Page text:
Eka Pada Rajakapotasana

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Eka Pada Rajakapotasana I

Eka Pada Rajakapotasana (Sanskrit: एक पाद राजकपोतासन; IAST: Eka Pāda Rājakapotāsana), Rajakapotasana, or [One-legged] King Pigeon Pose[1] is a seated back-bending asana in modern yoga as exercise. The Yin Yoga form of the asana is named Swan Pose, while the Aerial yoga variant, supported in a hammock, is called Flying Pigeon Pose. The basic pose is described in the 20th century by two of Krishnamacharya's pupils, Pattabhi Jois and B. K. S. Iyengar; several other variants have been created. It is one of the yoga poses often used in advertising to convey desired qualities such as flexibility and grace.

Etymology and origins[edit]

The name comes from the Sanskrit words "eka" (एक) meaning "one"; "pada" (पाद) meaning "foot", "rāja" (राज) meaning "king", kapota (कपोत) meaning "pigeon"[1] and āsana (आसन) meaning "posture" or "seat".[2]

The pose is described in the 20th century by two of Krishnamacharya's pupils, Pattabhi Jois in his Ashtanga Vinyasa Yoga,[3] and B. K. S. Iyengar in his Light on Yoga.[4]


The pose is often used in advertising, as here by Lululemon in 2011

Starting from sitting in Dandasana (stick pose), one knee is bent, keeping the knee on the floor, so the foot is just in front of the groin, and the other leg is taken straight back. For the completed pose bend the knee of the rear leg, and grasp the foot or ankle with one or both hands.[4] Rajakapotasana is described as strongly hip-opening, both increasing the outward rotation of the femur in the hip joint of the front leg, and lengthening the hip-flexing psoas muscle of the rear leg. The hip of the front leg can be supported by a repeatedly-folded blanket if it does not descend fully to the floor.[5]


Of Rajakapotasana I[edit]

In Supported [King] Pigeon or Salamba Kapotasana, the rear leg is straight out and the hands are on the ground beside the hips, reducing the backbend. If comfortable, the back may be arched and the gaze directed straight upwards.[6]

In Sleeping Pigeon (or Sleeping Swan in Yin Yoga[7]), the rear leg is straight with the body and arms stretched forwards over the bent forward leg. This pose is sometimes named "Pigeon",[8] but it is a different pose from the advanced kneeling backbend of Kapotasana.[4][9][10]

In Aerial yoga, Flying Pigeon Pose is a hammock-supported variant with one foot hooked across the front of the hammock.[11]

The pose can be practised with the rear knee against a wall, the lower leg vertical with a strap around the foot, working towards the full pose. The strap is grasped with both hands, the arms reversed so that the elbows point upwards.[12]

Eka Pada Rajakapotasana II, III, and IV[edit]

For Eka Pada Rajakapotasana II, the hands and the rear foot are as for Rajakapotasana I, but the sole of the front foot is on the floor in front of the hip, and the front knee is sharply bent with the knee forwards of the foot; the hips are off the ground.[13]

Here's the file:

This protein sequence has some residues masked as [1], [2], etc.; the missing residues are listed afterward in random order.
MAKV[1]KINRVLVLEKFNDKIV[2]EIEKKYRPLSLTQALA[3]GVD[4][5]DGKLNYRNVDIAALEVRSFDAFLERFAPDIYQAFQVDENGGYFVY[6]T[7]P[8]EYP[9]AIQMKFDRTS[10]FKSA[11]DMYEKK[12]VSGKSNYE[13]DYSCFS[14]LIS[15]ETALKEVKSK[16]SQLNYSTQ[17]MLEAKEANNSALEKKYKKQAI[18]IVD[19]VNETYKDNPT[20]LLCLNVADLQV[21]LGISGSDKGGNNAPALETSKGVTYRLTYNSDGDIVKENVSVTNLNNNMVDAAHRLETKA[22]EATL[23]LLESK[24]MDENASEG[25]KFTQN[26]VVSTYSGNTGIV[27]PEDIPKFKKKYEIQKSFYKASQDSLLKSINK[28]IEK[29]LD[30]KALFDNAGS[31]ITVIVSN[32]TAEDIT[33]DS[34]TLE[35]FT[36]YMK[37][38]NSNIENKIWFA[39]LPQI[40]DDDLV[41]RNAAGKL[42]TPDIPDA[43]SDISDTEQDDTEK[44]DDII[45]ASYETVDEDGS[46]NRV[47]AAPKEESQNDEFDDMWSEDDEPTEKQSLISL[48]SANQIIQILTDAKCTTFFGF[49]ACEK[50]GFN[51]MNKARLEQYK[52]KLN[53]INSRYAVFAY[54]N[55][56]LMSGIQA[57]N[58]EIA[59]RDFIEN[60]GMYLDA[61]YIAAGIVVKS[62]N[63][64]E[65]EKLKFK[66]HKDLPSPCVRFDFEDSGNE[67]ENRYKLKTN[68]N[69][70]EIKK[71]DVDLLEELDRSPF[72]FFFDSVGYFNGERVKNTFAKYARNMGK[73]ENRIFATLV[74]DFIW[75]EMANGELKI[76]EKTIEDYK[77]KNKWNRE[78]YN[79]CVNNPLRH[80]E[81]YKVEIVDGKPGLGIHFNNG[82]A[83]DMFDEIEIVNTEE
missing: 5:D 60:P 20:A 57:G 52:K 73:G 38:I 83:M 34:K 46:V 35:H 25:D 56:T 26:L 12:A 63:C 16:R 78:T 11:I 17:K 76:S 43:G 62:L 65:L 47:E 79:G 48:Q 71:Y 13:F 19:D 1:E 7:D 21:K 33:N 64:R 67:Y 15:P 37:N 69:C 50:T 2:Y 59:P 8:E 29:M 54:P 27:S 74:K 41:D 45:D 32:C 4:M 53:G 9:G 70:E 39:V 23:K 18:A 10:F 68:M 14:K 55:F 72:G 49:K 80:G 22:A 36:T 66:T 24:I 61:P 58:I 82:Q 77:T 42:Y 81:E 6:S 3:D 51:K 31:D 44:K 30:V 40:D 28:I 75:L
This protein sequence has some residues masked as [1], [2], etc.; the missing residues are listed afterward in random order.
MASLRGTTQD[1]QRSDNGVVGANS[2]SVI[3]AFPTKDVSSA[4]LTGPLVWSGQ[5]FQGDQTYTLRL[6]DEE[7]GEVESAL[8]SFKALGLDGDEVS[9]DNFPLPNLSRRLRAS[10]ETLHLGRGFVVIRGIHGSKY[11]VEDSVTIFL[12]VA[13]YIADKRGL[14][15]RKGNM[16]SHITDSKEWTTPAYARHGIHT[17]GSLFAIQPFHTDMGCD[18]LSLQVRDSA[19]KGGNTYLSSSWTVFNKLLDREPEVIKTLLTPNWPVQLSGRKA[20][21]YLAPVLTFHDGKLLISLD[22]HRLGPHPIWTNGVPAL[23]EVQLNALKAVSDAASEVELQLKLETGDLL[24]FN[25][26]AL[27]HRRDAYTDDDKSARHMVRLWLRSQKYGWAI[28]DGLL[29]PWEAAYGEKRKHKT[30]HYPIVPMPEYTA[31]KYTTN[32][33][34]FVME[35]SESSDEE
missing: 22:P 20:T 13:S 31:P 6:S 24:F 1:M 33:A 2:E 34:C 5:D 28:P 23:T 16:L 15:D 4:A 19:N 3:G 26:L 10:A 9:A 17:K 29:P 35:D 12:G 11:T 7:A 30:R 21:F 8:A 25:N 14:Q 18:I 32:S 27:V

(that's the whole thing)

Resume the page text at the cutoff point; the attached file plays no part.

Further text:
In Eka Pada Rajakapotasana III, the hands and the rear foot are as for Rajakapotasana I, but according to Iyengar Yoga the front knee points forwards, with the front foot and lower leg on the ground beneath the thigh.[14]

For Eka Pada Rajakapotasana IV, the hands and the rear foot are as for Rajakapotasana I, but the front foot is stretched straight forwards along the ground. The pose may be practised using props: the rear lower leg vertically up a wall, a yoga block under the sitting bones, another block if needed under the front leg, and a strap between the hands and the rear foot.[15]

See also[edit]

  • Anjaneyasana, the closely related Crescent Moon pose, with the front foot on the floor and the front knee raised
  • Kapotasana, Pigeon pose


  1. ^ a b "Eka Pada Raja Kapotasana". AshtangaYoga.info. Retrieved 9 April 2011.
  2. ^ Sinha, S. C. (1996). Dictionary of Philosophy. Anmol Publications. p. 18. ISBN 978-81-7041-293-9.
  3. ^ Sjoman, Norman E. (1999) [1996]. The Yoga Tradition of the Mysore Palace. Abhinav Publications. pp. 100–101. ISBN 81-7017-389-2.
  4. ^ a b c Iyengar, B. K. S. (1979) [1966]. Light on Yoga: Yoga Dipika. Thorsons. pp. 389–399. ISBN 978-1855381667.
  5. ^ "One-Legged King Pigeon Pose". Yoga Journal. Retrieved 12 July 2022.
  6. ^ Kirk, Martin; Boon, Brooke (2006). Hatha Yoga Illustrated. Human Kinetics. p. 118. ISBN 978-0-7360-6203-9.
  7. ^ a b "Swan". Yin Yoga. Retrieved 24 July 2019. Similar Yang Asanas: Proud Pigeon (Rajakapotasana).
  8. ^ Lidell, Lucy; The Sivananda Yoga Centre (1983). The Book of Yoga: the complete step-by-step guide. Ebury. pp. 132–133. ISBN 978-0-85223-297-2. OCLC 12457963.{{cite book}}: CS1 maint: multiple names: authors list (link)
  9. ^ a b Crandell, Jason (17 March 2016). "Master Sleeping Pigeon Pose in 4 Steps". Yoga Journal.
  10. ^ Rizopoulos, Natasha (16 July 2008). "The King of Hip Openers: Pigeon Pose". Yoga Journal.
  11. ^ a b Dortignac, Michelle (17 June 2015). "The Aerial Yoga Sequence: 9 Poses to Defy Gravity". Yoga Journal. Retrieved 4 June 2018.
  12. ^ Mehta, Silva; Mehta, Mira; Mehta, Shyam (1990). Yoga: The Iyengar Way. Dorling Kindersley. p. 143. ISBN 978-0-86318-420-8.{{cite book}}: CS1 maint: multiple names: authors list (link)
  13. ^ Anon (5 May 2008). "One-Legged King Pigeon Pose II". Yoga Journal. Retrieved 12 October 2022.
  14. ^ Beaumont, Jennifer (23 January 2018). "In the Heart: Eka Pāda Rajakapotāsana III". Grand Rapids, Michigan: Light on Yoga Institute (Iyengar Yoga Center). Retrieved 12 October 2022.
  15. ^ Benagh, Barbara (16 March 2010). "Eka Pada Rajakapotasana IV (Bird by Bird: One-Legged King Pigeon Pose IV)". Yoga Journal. Retrieved 12 October 2022.